Franklin Square: Once a cemetery, now a lot for tots

[NOTE: This article originally appeared in the Duluth News Tribune on September 9, 2020] This month Ted B. of Duluth asks Northlandia, “What’s the history of the cemetery that once stood on the current Tot Lot site on Minnesota Point?” That’s a great question to dig into during the month that ends with Halloween. The…

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Park Point and Minnesota Point are not synonymous

  [NOTE: This article originally appeared in the Duluth News Tribune on September 9, 2020] This past July the Duluth News Tribune ran a story about efforts to bolster the sand beach along Minnesota Point south of the Duluth Ship Canal. The headline read “Work begins to heal Park Point’s shoreline.” Similarly, a recent story…

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How Duluth’s creeks got their names

NOTE: This was originally published as a “Northlandia’ column in the Duluth News Tribune on August 5, 2020. Original posting here. Special thanks to Heidi Bakk-Hansen, who previous work for Zenith City Online tracing local place names (linked to below) has greatly informed this article.]   Cathy P. of Duluth asks, “I know who Chester…

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How innocuous are Duluth’s historic white-guy statues?

Note: This article was written by Zenith City Press publisher as a “Local View” for the Duluth News Tribune and was first published online on July 6, 2020, and in print on July 7, 2020.   I always enjoy reading my friend Jim Heffernan’s columns in the Duluth News Tribune, which often take me back…

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Duluth: Legendary City of the Unsalted Seas

The following story—adapted from Tony Dierckins’s Duluth: An Urban Biography (Minnesota Historical Society Press, April 2020)—was first published in the Duluth News Tribune in April, 2020, in celebration of Duluth’s 150th anniversary of first becoming a city on March 6, 1870. ___________ The legend of the digging of Duluth’s ship canal, that 100 stout men…

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Digging the Canal: Duluth’s Defining Creation Myth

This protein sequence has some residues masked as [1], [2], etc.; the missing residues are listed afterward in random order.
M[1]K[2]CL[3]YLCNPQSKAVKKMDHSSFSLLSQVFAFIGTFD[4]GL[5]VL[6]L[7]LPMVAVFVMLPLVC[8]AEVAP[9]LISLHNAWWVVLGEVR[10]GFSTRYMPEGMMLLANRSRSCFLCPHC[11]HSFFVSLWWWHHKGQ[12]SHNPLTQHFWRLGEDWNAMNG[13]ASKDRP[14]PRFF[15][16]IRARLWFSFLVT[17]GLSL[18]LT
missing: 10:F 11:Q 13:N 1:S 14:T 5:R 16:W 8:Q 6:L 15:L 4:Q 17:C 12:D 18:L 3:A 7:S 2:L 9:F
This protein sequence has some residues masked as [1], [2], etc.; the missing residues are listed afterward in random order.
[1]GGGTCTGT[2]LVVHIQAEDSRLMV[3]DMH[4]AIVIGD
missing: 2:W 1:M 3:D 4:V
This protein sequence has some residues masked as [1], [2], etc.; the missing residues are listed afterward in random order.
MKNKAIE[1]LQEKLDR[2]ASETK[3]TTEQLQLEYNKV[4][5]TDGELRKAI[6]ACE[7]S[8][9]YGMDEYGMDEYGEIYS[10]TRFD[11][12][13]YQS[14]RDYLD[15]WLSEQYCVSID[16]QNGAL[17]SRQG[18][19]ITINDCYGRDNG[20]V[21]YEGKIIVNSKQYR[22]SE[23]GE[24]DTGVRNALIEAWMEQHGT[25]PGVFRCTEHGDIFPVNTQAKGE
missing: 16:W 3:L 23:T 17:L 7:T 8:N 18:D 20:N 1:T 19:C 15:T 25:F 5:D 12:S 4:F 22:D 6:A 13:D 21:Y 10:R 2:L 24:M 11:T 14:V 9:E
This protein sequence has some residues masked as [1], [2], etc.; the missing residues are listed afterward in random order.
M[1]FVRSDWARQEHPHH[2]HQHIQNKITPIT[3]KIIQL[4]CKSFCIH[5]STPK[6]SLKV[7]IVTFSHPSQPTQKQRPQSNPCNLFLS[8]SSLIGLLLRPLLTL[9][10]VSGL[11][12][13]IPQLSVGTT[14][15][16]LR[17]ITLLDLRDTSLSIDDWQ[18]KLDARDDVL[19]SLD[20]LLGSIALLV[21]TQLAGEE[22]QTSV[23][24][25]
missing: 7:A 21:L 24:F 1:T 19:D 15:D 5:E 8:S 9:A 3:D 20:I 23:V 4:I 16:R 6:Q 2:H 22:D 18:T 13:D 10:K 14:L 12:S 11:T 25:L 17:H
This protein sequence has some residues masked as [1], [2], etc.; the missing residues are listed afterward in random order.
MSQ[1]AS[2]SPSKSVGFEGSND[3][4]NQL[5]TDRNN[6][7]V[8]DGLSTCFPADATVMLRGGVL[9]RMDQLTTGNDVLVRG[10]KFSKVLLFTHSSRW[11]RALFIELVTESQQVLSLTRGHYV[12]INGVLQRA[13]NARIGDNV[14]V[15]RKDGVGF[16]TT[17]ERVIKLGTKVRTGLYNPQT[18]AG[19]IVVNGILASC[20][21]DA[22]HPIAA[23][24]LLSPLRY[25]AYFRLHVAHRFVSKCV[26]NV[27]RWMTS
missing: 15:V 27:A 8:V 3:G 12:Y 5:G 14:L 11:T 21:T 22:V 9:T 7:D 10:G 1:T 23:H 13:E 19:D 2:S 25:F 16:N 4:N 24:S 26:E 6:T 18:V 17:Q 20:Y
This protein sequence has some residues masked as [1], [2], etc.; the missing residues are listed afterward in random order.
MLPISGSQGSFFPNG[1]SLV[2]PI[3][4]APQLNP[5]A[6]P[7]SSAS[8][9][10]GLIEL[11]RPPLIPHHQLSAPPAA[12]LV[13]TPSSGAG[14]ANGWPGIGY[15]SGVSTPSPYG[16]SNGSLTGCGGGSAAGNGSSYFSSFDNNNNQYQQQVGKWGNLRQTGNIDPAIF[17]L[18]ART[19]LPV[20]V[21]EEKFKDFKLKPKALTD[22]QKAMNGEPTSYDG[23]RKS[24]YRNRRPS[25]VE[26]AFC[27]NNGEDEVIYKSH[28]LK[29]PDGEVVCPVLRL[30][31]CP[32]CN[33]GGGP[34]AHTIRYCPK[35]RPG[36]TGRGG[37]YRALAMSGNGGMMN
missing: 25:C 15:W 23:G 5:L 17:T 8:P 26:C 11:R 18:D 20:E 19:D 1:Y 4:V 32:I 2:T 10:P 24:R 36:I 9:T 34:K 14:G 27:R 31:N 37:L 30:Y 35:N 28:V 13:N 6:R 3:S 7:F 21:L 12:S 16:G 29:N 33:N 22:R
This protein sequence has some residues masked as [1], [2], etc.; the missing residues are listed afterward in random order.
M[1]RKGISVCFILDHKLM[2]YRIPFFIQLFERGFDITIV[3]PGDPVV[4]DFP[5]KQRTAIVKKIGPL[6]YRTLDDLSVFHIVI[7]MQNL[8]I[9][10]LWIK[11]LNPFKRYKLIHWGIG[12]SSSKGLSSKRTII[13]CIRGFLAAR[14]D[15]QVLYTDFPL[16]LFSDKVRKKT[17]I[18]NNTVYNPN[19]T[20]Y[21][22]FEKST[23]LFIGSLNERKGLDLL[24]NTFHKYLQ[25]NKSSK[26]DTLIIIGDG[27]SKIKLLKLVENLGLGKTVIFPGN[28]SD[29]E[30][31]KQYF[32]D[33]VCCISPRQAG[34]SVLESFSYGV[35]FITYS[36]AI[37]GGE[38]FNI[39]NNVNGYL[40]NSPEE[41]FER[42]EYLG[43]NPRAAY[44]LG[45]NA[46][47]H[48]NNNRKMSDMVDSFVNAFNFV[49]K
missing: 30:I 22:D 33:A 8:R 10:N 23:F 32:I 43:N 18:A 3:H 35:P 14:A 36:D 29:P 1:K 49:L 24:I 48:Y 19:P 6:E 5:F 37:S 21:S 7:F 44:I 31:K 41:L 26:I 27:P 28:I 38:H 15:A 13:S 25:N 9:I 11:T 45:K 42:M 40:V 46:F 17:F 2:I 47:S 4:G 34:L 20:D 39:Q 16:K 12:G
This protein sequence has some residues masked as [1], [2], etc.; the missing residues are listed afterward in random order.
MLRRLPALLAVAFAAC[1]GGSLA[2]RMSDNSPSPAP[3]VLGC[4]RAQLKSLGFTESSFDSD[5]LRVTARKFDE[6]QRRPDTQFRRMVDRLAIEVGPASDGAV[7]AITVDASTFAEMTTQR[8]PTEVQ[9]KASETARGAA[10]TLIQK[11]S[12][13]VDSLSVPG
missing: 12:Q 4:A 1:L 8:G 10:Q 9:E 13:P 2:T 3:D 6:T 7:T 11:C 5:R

The following story—adapted from Tony Dierckins’s Duluth: An Urban Biography (Minnesota Historical Society Press, April 2020)—was first published in the Duluth News Tribune in April, 2020, in celebration of Duluth’s 150th anniversary of first becoming a city on March 6, 1870. ___________ The initial digging of Duluth’s ship canal was fairly simple. The steam-powered dredging…

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1870: Duluth’s First Year as a City

The following story—adapted from Tony Dierckins’s Duluth: An Urban Biography (Minnesota Historical Society Press, April 2020)—was first published in the Duluth News Tribune in March, 2020, in celebration of Duluth’s 150th anniversary of first becoming a city on March 6, 1870. ___________ In 1870, its first year as a city, Duluth—destined to become the “Zenith…

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Joshua B. Culver: Duluth’s First Mayor and Leader of “The Ring”

The following story—adapted from Tony Dierckins’s Duluth: An Urban Biography (Minnesota Historical Society Press, April 2020)—was first published in the Duluth News Tribune in March, 2020, in celebration of Duluth’s 150th anniversary of first becoming a city on March 6, 1870. ___________ When Duluth first became a city on March 6, 1870, it stretched roughly…

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How Jay Cooke Resurrected Duluth’s “Lifeless Corpse”

The following story—adapted from Tony Dierckins’s Duluth: An Urban Biography (Minnesota Historical Society Press, April 2020)—was first published in the Duluth News Tribune in February, 2020, in celebration of Duluth’s 150th anniversary of first becoming a city on March 6, 1870. ___________ In 1869 journalist John Trowbridge wrote that “civilization is attracted to the line…

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